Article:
Addressing the wheat stem sawfly problem
By Jeff Bradshaw, Associate Professor of Entomology and Extension Specialist
Panhandle Research and Extension Center
The wheat stem sawfly used to be an exclusive pest of spring wheat; however, in recent years changes in its seasonality have allowed it to attack winter wheat as well.
It wasn’t until the 1990s that this insect threatened wheat production in western Nebraska. Although it has been known to infest wheat fields primarily in Scotts Bluff, Banner, and Kimball counties, the presence of wheat stem sawfly adults was easily observed throughout the Panhandle during the 2010 Wheat Disease Survey conducted by the Nebraska Extension.
This survey indicated that the wheat stem sawfly was more prevalent and presented a more serious risk to Nebraska than previously thought. This insect is firmly established in the winter wheat regions of the Nebraska Panhandle, Wyoming and Colorado and recently was reported in northwest Kansas.
The adult sawfly (a wasp) lays its eggs into wheat tillers. However, the damage to wheat is caused by the activity of larvae, which feed inside the stem and notch the stem in preparation to overwinter. The notching of the stem greatly weakens it, making it prone to lodging and difficult to harvest.
Top: Adult wheat stem sawfly.
Middle: Adult bracon cephi, parasitic wasps known to attack sawfly.
Bottom: Left to right, estimated percent infestation of wheat stem sawfly, surviving (living and overwintering) sawflies, and sawfly parasitism rate from one wheat field in Banner County.
The 2015 season brought a welcome surprise to some wheat fields in the Panhandle. Increased activity of a known sawfly parasitoid wasp, Braconcephi, became very obvious as we began evaluating the 2015 survey samples.
There are at least two parasitic wasps, Bracon cephi (see photo) and B. lissogaster, which attack the wheat stem sawfly in North America. Both of these parasitoids have two generations per year. The adult parasitoids attack the wheat stem sawfly larva by first stinging it through the wheat tiller and paralyzing it. The parasitoid will then deposit 1 to 4 eggs near the sawfly larva.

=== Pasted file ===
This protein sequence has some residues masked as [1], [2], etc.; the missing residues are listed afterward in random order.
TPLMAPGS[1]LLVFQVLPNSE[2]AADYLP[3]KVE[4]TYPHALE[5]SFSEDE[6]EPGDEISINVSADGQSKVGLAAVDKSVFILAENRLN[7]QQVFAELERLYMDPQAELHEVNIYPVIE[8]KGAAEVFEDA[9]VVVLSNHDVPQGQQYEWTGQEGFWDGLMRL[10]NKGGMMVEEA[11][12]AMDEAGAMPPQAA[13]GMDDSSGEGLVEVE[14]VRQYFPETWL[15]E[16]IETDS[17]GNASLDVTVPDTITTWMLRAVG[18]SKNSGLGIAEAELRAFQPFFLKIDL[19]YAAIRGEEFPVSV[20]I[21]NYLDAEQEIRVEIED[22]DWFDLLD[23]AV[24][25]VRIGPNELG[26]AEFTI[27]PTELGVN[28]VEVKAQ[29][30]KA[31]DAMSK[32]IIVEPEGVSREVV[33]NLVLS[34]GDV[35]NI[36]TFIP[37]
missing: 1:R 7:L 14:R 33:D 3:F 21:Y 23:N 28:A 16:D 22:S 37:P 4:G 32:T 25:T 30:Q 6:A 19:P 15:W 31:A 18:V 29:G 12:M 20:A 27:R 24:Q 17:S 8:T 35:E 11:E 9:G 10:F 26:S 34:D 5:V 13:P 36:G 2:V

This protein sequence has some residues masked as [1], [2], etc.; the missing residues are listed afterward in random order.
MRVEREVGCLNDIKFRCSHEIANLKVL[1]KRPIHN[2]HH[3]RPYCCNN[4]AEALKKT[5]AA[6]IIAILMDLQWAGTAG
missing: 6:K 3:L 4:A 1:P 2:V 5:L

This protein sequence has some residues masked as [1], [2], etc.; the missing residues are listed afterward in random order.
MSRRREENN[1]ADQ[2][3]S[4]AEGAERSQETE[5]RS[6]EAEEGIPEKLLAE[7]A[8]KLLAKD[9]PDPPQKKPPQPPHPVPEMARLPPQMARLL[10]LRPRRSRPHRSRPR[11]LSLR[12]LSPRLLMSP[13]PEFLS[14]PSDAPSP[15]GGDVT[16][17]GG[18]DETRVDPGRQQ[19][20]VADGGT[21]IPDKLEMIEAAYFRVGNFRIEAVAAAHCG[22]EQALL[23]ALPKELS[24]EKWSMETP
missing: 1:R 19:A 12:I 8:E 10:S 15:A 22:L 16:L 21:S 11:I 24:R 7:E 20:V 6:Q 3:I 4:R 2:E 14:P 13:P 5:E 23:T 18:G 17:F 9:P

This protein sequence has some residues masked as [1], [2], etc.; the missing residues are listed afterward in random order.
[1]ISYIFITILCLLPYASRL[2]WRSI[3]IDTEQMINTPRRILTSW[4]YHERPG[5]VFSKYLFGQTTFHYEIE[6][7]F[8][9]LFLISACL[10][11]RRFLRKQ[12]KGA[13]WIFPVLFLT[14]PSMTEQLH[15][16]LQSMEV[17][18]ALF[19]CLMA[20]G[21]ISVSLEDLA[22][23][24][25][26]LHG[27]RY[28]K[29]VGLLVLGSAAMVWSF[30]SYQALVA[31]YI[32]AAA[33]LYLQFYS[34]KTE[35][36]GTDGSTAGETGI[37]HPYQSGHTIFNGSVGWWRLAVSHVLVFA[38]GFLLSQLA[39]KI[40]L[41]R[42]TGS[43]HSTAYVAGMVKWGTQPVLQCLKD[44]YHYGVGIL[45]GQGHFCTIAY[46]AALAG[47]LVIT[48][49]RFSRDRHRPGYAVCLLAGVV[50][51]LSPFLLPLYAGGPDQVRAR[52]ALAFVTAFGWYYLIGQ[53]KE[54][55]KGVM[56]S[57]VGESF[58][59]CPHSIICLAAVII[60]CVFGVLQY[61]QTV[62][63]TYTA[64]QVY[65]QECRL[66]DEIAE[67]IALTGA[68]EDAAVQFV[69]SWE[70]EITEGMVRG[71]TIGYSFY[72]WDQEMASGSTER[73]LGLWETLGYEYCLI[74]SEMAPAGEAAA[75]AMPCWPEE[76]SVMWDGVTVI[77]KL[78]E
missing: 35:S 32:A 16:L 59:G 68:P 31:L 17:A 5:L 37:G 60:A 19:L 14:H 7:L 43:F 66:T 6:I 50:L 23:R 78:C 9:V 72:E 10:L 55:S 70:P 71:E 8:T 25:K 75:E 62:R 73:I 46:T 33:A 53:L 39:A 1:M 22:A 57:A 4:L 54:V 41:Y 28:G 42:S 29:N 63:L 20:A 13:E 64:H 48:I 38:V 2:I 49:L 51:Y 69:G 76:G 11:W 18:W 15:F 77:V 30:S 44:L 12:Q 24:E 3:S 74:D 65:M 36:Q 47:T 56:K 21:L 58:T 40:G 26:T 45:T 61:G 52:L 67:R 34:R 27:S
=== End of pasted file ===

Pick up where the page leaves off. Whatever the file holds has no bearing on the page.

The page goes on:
Once the eggs hatch, the resulting parasitoid larvae will feed externally on the sawfly larva. The parasitoids feed on their host by creating small lacerations on the exterior of the sawfly larvae and then feeding on the juices, eventually killing the larvae. Once mature, the parasitoid larva will spin a cocoon that it will attach to the inside of the wheat stem.
Importantly, while the wheat stem sawfly overwinters within the wheat crown, its parasitoids generally overwinter much higher up within the wheat tiller. This is because the parasitoid kills the sawfly before it moves down the stem.
During this year’s survey, we have some fields that saw their sawfly populations nearly eradicated by Bracon cephi (see bar graph). One field location with over 90 percent sawfly infestation only had approximately 2 percent surviving sawflies, with a 60-percent-plus parasitism rate!
Certain cultural practices (such as stripper header harvesting with no or very minimal tillage) have been shown to improve survival of these parasitoids in Montana. Thus, certain harvest technologies counterbalance the benefit of reduced tillage to wheat stem sawflies.